I found an interesting talk from Justin Sheehy on distributed systems on Travis Swicegood’s blog. The presentation suppose to be about Riak, but it explains general concepts that are usually misused.

The first part is about NoSql at Riak, with justification on why did they make these choices for replication, relations between objects and use of map/reduce, the use of a REST interface.

The first concept treated is the CAP theorem. It is important to remember that the theorem states that we can only guaranty two of consistency, availability and partition tolerance simultaneously. That means that we must to make compromises on the level of each we guaranty, and that if the application allows it it’s possible to change them at runtime, but we don’t throw one away.

The second concept is scalability, that tells nothing as a word, but need to be explained on which kind of load the system can handle, and at which cost. There is also an interesting thought about being able to scale down.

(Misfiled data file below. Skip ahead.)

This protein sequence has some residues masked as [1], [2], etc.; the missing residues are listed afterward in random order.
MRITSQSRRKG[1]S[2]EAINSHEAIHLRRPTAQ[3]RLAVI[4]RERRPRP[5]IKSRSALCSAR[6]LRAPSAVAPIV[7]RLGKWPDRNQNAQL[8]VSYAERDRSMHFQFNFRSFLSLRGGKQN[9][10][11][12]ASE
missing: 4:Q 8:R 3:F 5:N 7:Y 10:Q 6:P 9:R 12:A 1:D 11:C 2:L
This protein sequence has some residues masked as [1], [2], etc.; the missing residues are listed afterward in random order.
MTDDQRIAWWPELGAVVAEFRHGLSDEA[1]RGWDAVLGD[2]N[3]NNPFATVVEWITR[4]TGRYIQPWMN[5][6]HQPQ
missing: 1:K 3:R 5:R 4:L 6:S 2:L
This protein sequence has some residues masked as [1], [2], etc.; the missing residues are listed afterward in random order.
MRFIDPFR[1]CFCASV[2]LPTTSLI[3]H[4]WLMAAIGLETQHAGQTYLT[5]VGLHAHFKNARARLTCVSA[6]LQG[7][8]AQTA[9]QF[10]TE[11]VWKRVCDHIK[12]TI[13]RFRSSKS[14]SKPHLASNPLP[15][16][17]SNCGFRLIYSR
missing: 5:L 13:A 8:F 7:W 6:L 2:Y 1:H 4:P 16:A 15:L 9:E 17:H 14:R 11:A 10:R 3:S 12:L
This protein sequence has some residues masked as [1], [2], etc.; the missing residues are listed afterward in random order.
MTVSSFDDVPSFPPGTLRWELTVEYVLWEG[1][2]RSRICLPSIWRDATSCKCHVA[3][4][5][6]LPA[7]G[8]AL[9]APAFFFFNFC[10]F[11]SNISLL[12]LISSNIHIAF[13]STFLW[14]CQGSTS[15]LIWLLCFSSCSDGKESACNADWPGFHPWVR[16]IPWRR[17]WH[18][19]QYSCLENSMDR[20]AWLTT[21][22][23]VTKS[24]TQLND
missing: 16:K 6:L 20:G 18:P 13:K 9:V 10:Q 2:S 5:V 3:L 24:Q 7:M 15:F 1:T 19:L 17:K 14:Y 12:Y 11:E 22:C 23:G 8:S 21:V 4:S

The next buzz word explained is distributed. His description is more about an ideal view distributed systems, with a capacity to incorporate or loose nodes in a really easy way. It looks like a P2P system in a way. I think that however this comes at a cost and a more rigid view may be more useful for some applications.

Another demystified word is reliability: the system can always crash, whatever we do. We just want the system to be the most resilient possible, and we must specify in terms of what we are resilient.

The last expression is eventual consistency. His main point here is that if the compromise due to the CAP theorem is done on consistency, there must be application level logic that explains how to merge data when several versions are found, and that overwriting one instance is not acceptable as general solution at the database level.